What's the best use of your free cash right now?
"We are expecting to spend a lot of that cash flow on buying shares back this year because we got our inventory right sized already. We've got our debt to capital where we want it to be so we don't need to take it down any further." –Gordon Milne, The Ryland Group
"During a softening environment in the industry, we believe the preservation and the accumulation of additional liquidity is the right thing to do." –Don Tomnitz, D.R. Horton
"I think we're going to continue to pay down our debt and keep our balance sheet strong and be available to opportunities as they arise, whether it will be lower land prices or acquisitions that maybe make some sense down the road. Or buy back stock. We are going to continue to be active on all those fronts." –Larry Seay, Meritage Homes Corp.
"As related to the share repurchase, we didn't do any this quarter. ...In light of the current business environment, we didn't think it was prudent to be buying back shares this quarter." –Jim O'Leary, Beazer Homes USA
"We'll look seriously at debt repurchase as necessary, given the realities of where earnings will go and to help strengthen our balance sheet positioning for the future."
–Cathy Smith, Centex Corp.
An Indianapolis-based builder increases its presence in the Tar Heel State.
CP Morgan is planning to expand its reach in North Carolina, starting up operations in the Piedmont Triad area. The Indianapolis–based builder has had a competitive position in Charlotte, N.C., for the past two years and plans to use a similar sales strategy in the Piedmont Triad, which includes the cities of Winston-Salem, High Point, and Greensboro.
CP Morgan started the first housing foundations in February and expects pre-sales to begin in May. Eggleston says most of the sales are projected to take place in the second half of the year, but he is reticent to make any concrete sales projections just yet. The good news is that the land is already spoken for, Eggleston says. Between owned land and negotiated options, the company controls roughly 1,000 lots.
The builder has been eyeing the Piedmont Triad region since it first set up shop in Charlotte, its only market outside Indiana. The region was ripe for business expansion, given job growth and an "unmet need" for housing, says Eggleston.
"The market has still been strong in North Carolina," agrees Ed Dunnavant, Metrostudy's director for the North Carolina region. "It is a great place to live and work."
However, The Business Journal of the Greater Triad Area reports that CP Morgan may have a tougher time than it expects launching homes in the region. Local new-home inventory has risen 20 percent in the past year, and some local builders are slowing the pace of construction. The number of building permits dropped 22 percent in the last three months of 2006.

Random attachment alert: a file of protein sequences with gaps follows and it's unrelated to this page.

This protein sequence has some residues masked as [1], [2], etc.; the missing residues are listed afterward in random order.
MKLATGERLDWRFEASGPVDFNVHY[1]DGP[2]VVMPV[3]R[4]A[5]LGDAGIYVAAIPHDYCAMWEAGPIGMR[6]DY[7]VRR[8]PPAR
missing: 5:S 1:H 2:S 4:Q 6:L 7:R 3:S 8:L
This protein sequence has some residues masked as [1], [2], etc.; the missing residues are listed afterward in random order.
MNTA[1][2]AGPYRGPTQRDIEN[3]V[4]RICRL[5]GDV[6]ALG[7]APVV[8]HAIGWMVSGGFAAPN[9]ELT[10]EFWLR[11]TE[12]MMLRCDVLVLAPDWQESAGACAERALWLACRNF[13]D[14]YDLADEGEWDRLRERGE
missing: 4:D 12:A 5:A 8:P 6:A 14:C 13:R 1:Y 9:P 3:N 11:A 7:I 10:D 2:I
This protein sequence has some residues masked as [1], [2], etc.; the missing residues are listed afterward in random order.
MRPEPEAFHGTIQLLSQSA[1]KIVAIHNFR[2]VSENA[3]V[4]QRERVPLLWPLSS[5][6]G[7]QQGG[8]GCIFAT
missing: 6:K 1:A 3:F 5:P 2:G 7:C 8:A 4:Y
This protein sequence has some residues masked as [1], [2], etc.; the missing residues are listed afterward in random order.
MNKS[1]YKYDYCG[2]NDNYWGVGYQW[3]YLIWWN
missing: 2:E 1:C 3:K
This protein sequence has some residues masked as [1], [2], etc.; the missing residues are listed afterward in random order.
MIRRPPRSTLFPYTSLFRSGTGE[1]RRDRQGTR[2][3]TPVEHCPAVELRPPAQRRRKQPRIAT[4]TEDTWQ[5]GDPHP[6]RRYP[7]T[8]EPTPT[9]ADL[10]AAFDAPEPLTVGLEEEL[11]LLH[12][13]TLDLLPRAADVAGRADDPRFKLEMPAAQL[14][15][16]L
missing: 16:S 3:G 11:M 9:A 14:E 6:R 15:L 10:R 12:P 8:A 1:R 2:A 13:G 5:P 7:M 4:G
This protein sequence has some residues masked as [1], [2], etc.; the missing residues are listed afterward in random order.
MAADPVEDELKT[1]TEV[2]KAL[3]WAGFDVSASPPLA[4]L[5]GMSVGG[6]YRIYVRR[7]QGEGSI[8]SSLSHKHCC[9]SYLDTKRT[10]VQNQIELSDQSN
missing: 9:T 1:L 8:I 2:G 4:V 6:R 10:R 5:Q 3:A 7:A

"The pie is already smaller," Joe Jenkins, the local division president for Centex Corp., told the newspaper. "If we have more builders, everyone gets a smaller piece."
LoWder New Homes At a Glance
Curious to know who's got the biggest builders on the run in some of the most attractive markets? Check this one out.
- Ed Lowder founded his namesake company, Lowder Homes, in 1956. Today, the company builds about 316 homes a year, primarily in the tri-county region surrounding Montgomery, Ala.
- The company focuses on building master planned communities that include lifestyle elements such as clubhouses, swimming pools, and walking trails. Home prices range in the $150,000s to $600,000s.
- As one of the largest home builders in the area, Lowder Homes is poised to benefit from the substantial growth associated with the state capital, two local Air Force bases, and a new Hyundai manufacturing plant.
Vice president Jimmy Rutland says Lowder does a little bit of everything when it comes to housing. Like the auto industry that's fueling local growth, they've got a model to suit any buyer, any budget. "Volkswagens, Chevys, Cadillacs, and Mercedes. We pride ourselves not only on the quality homes but on the quality neighborhoods we develop."
Power Plan: Fly Aways
While some homeowners are happy with a golf course, others need a hangar and a runway right in the back yard.
While airplane hangars and a private airstrip may not be the most desired amenities for the average home buyer, they are hitting a sweet spot with a growing breed of new-home buyers. Private pilots who see value in having a personal airplane hangar and a runway strip within walking distance are spurring the growth of such communities, known as airparks. More than 3,000 of these communities exist across the country.